by Marianne Farrell
Photography Courtesy of Facebook
On a warm Tuesday evening in mid-October, 100 or so people gathered in a large movie theater. Treated to popcorn, drinks and even large comfortable lounge chairs, the atmosphere seemed relaxed and at ease.
A question, however, lingered in the back of everyone’s mind: whether this movie could help salvage its director’s reputation.
Mel Gibson, who rose to fame after roles in movies like The Patriot and Lethal Weapon, turned to directing and even won several Academy Awards for his epic biopic, Braveheart, which he also starred in. After the massive success of Braveheart, movie critics and audiences alike believed that Gibson would become the next great director.
Those dreams came to a crashing halt after Gibson’s degrading, anti-Semitic rants were released. To many people, it seemed like the end for Gibson in Hollywood. However, could Hacksaw Ridge, the inspiring story of decorated war veteran be the comeback Gibson has been waiting for?
The casting in the movie’s main roles had the potential to draw skepticism. Andrew Garfield, best known for his role as Spiderman, and Vince Vaughn, best known for movies like Wedding Crashers, co-star in the World War II epic based on a true story.
In fact, Andrew Garfield’s performance was pleasantly surprising. His powerful interpretation of the story’s main character, Desmond Doss— a U.S. Army corporal and combat medic—focused on emphasizing the man’s important religious beliefs and how he overcame incredible religious persecution.
Even as Doss was beaten and the army tried to throw him out for misconduct, the steadfast 7th Day Adventist (a protestant Christian denomination) refused to touch a gun or engage in any violence.
During the particularly moving climax of the movie, Garfield’s performance reached staggering heights as he cries out to God, asking for help in saving his comrades.
“[Garfield’s] portraits of personal struggle are very impressive,” said Kevin Chen (COM ’20).
Throughout the film, Garfield was able to combine the serious, intense battle sequences with the charming attitude of a Virginian boy.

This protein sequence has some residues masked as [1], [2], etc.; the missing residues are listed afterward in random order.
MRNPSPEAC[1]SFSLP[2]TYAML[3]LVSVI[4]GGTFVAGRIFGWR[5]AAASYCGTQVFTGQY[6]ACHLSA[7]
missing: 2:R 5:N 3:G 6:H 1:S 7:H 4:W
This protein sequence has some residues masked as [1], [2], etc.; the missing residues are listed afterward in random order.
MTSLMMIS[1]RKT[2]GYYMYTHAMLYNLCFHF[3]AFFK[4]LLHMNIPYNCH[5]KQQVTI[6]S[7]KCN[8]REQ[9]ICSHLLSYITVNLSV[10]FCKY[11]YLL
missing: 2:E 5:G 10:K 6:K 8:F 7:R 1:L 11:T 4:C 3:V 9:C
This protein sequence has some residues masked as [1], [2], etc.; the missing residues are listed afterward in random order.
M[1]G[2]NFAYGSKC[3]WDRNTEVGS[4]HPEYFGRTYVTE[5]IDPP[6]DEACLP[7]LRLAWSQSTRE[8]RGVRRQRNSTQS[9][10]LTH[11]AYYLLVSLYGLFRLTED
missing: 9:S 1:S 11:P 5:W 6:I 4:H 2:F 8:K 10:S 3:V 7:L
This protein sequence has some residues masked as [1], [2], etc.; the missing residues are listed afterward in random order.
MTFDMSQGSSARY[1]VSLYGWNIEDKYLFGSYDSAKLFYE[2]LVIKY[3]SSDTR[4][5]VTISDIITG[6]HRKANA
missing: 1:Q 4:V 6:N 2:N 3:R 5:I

Other minor characters also do well in catching viewers’ eyes, like Vince Vaughn’s performance as Sergeant Howell and Sam Worthington’s as Captain Glowell—though the amount of minor characters seemed incredibly overwhelming at times. It was important for the film to show put Doss into the context of an outlier—and savior—among friends, but there was not enough set-up in the film as to who the characters were.
The only scene that introduced Doss’ comrades was a misplaced comedic scene that didn’t quite fit in the middle of the movie.
Another disappointing aspect was Teresa Palmer’s role of Dorothy Doss. Her husband constantly carried around a picture of her and she was cited as his main reason for fighting so hard, but Dorothy was portrayed more as a plot device than a real character.
Gibson attempted to bring some aspect of the big Hollywood romance blockbuster into the film, but fell short on keeping that theme going throughout the movie.
This movie has generated significant Oscar buzz. Particularly in regards to the special effects and the makeup, this hype is understandable. The blood, gore and unbelievable war scenes are worthy of recognition.
The film contained massive amounts of blood and gore, to a disturbing, shocking extent. It was unnecessary at times, but at the same time without those aspects of the film, the circumstances and heroism of Desmond Doss would not be as important or prominent.
It’s clear that Gibson has made a bid for career revival. The religious persecution shown did seem somewhat ironic coming from a director who has also been known to voice similar sentiments towards certain religious groups.
It’s also difficult to watch the film without wondering about the circumstances many people and countries find themselves in today; throughout the world, war has been plaguing certain countries and has even threatened to devastate our own at some moments.
“[This movie] “makes people realize the devastation war can cause” said Aki Garg (COM ’20).
“[People should] be reminded of what our grandparents and our great-grandparents did for them” said Chen.